David Cameron's six years in power, both as leader of the coalition and then the majority-Tory government, is set to come to an end.
So how do the likes of average house prices, rate of unemployment, migration levels and petrol prices compare with when he entered Number 10 in 2010?
Here's a review of what has risen and fallen on his watch.
There are 2.45 million more people in employment than when David Cameron became PM.
The Office for National Statistics (ONS) estimates the current employment rate (the proportion of people aged from 16 to 64 in work) to be 74.2%: the joint highest since comparable records began in 1971.
The most recent unemployment figure shows a drop of 840,000 since Mr Cameron came to power.
According to the ONS, the unemployment rate is 5% - the lowest since the three months to October 2005.
The latest figures from the ONS show the number of people living in the UK has increased by 3.7% over the past six years.
Price of petrol (down)
The cost of unleaded petrol, based on Department of Energy & Climate Change (DECC) figures, has fallen by just under 10p on Mr Cameron's watch.
Prices rose during the early years of his premiership but have fallen more recently.
Net migration (up)
The most recent figures for net migration to the UK show a rise of almost 90,000 people after dramatic fluctuations since 2010.
The number fell during Mr Cameron's early years in charge, reaching 154,000 in the year to September 2012 before a rise in 2013 until it hit a record high of 336,000 in the year to March 2015.
Pound versus dollar (down)
The value of the pound against the US dollar has dropped by roughly 10% since May 2010 - with the steepest fall occurring after June's EU referendum.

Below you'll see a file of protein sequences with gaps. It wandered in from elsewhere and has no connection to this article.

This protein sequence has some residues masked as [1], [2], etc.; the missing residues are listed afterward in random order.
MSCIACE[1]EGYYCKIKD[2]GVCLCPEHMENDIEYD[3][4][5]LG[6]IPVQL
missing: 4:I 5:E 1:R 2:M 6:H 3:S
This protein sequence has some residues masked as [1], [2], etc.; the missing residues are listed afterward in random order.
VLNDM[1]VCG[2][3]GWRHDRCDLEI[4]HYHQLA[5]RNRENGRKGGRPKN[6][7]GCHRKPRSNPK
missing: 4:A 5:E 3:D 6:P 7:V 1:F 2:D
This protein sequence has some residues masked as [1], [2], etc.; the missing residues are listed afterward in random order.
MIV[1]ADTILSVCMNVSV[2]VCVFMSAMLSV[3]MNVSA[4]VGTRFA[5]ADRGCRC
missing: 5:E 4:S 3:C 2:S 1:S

Average house price (up)
The average UK house price has increased 22% in the past six years.
Size of the deficit (down)
The size of the government deficit - also known as the amount of government borrowing - is down by £80 billion, according to the ONS.
National debt (up)
The size of the UK's national debt has soared under Mr Cameron.
When expressed as percentage of the UK's economic growth (GDP), debt has increased from 71.7% in 2010-11 to the current level of 83.7%. (This is net debt, according to the ONS, and excludes public sector banks.)
Greenhouse gas emissions (down)
Greenhouse gas emissions have been reduced steadily during the past six years, based on the latest estimates by the DECC.
Internet use (up)
Mr Cameron's time in power has coincided with a steady increase of internet users.
While 99% of people aged 16-24 are now online (99%), according to the ONS, the equivalent number for people aged 75 and over is 39%, up from 20% in 2011.
Cost of living (down)
The rate of increase in the cost of living, as measured by CPI inflation, has gone down over the past six years.
Inflation has remained close to and sometimes below zero for much of the last 18 months of Mr Cameron's premiership.
Women in cabinet (up)
David Cameron has steadily increased the proportion of cabinet posts held by women to its current record high percentage.
Strike action (down)
Working days lost through industrial disputes have been at historically low levels throughout Mr Cameron's time as prime minister.
The exceptions to Mr Cameron's record were one-day strikes in November 2011 and July 2014 relating to changes to pension schemes and pay for some public sector workers.
Top rate of tax (down)
The top rate of income tax was reduced 5% by Mr Cameron's administration.
Both the standard rate of 20% and the higher rate of 40% have remained the same throughout Mr Cameron's time in power.
Tax-free personal allowances
Tax-free personal allowances - one of the flagship reforms of the Conservative-Liberal Democrat coalition - have gone up in size by over two-thirds with an increase of £4,525.